Comments May be Submitted Online, by Email, Mail, Phone and Fax
MTA Bridges and Tunnels (MTA B&T), the New York State Department of Transportation (NYSDOT) and New York City Department of Transportation (NYCDOT) today reminded the public that the comment period for the proposed congestion pricing program, known formally as the Central Business District Tolling Program, will close in one week on Sept. 9, following the conclusion of six virtual public hearings that took place between Aug. 25 and Aug.31.
On Aug. 10, the project sponsors began accepting public comments with the release of the Environmental Assessment (EA) online. The document evaluates the effects of the program compared with taking no action. The document finds that central business district tolling would accomplish the goal of New York State’s MTA Reform and Traffic Mobility Act of reducing traffic congestion in the Manhattan Central Business District (CBD) and raising revenue for investment in transit. The EA was made available in more than 60 locations throughout the New York City metropolitan region
Ways to Comment on the Environmental Assessment
Comments may be submitted online, by email, mail, phone and fax. Comments received between Aug. 10 and Sept. 9 will be considered and become part of the administrative record.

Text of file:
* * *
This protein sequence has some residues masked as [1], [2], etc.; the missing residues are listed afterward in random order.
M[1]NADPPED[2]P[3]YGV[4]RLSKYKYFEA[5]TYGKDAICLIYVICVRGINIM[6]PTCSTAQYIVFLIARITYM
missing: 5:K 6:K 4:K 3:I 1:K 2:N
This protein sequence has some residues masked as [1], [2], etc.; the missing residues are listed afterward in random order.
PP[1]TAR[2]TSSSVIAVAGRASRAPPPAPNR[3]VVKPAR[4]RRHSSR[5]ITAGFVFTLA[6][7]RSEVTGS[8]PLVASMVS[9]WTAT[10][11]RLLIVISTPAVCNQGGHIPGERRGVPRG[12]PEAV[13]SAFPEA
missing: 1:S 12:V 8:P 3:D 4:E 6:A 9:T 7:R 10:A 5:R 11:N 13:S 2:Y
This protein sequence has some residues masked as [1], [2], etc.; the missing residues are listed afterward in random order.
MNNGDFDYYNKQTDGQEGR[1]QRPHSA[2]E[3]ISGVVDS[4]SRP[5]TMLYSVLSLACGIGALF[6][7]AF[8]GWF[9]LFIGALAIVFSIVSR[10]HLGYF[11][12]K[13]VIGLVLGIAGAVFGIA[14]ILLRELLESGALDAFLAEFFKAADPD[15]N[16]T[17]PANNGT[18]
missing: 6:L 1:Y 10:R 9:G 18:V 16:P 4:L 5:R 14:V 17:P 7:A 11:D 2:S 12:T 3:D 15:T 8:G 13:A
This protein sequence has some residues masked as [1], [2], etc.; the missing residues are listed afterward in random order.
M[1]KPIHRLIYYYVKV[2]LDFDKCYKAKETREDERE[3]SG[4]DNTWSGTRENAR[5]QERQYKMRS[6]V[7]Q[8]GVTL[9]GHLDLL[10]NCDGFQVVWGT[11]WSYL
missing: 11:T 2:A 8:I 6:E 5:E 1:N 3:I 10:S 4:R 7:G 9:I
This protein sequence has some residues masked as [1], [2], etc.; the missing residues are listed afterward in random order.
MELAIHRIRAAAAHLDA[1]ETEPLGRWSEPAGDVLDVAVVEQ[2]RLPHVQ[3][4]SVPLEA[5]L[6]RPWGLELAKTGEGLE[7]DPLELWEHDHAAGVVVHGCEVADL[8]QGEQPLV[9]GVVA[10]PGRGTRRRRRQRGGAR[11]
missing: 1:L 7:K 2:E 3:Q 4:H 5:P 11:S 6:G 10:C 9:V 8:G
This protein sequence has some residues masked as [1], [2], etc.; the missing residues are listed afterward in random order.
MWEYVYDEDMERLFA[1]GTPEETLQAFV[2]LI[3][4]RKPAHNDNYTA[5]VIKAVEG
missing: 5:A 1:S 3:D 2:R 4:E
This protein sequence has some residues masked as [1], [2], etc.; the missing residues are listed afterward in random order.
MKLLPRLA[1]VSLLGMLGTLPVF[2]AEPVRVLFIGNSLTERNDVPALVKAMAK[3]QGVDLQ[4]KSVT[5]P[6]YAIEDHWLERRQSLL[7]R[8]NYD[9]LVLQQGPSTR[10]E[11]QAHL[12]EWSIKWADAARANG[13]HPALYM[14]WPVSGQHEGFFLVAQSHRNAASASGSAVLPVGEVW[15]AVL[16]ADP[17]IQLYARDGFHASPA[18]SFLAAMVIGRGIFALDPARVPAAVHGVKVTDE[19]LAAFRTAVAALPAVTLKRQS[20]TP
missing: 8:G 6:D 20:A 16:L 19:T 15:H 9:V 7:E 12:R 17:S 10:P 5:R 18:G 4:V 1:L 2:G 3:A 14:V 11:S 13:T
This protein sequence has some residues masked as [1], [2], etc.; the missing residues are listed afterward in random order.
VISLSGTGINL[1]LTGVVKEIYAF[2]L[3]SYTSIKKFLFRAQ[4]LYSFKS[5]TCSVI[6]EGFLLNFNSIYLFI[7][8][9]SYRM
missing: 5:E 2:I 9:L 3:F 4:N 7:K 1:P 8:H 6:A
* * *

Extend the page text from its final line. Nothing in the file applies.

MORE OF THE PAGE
Mail: CBD Tolling Program, 2 Broadway, 23rd Floor, New York, NY 10004
Fax: Send to (212) 504-3148 with Attention to CBDTP Team.
Comments may also be provided directly to the FHWA.
Mail: FHWA - NY Division, RE: CBDTP, Leo W. O'Brien Federal Building, 11A Clinton Ave, Suite 719, Albany, NY 12207
For more information on the program, the public can visit the project webpage mta.info/CBDTP, where informational material, available in multiple languages, is listed, including recordings of the livestreamed public hearings and fact sheets. The Environmental Assessment, offered in eight different languages, presents a detailed analysis of the effects of the seven different tolling scenarios under the Central Business District Tolling Alternative and their respective approximate assumed toll rates.
Following the public review period, the Federal Highway Administration (FHWA) will determine whether establishment of the program would result in significant effects in addition to the widespread benefits detailed in the assessment. The FHWA will issue one of two documents responding to the environmental assessment: either a Finding of No Significant Impact (FONSI), establishing that any adverse effects are not significant or can be mitigated below significant level, or, if determined that there are significant effects that cannot be mitigated, a request for an Environmental Impact Statement (EIS) requiring further study of the proposed program.
If the FHWA approves the project, contractors would have up to 310 days to design, develop and implement the tolling infrastructure and tolling system technology that would process the tolls.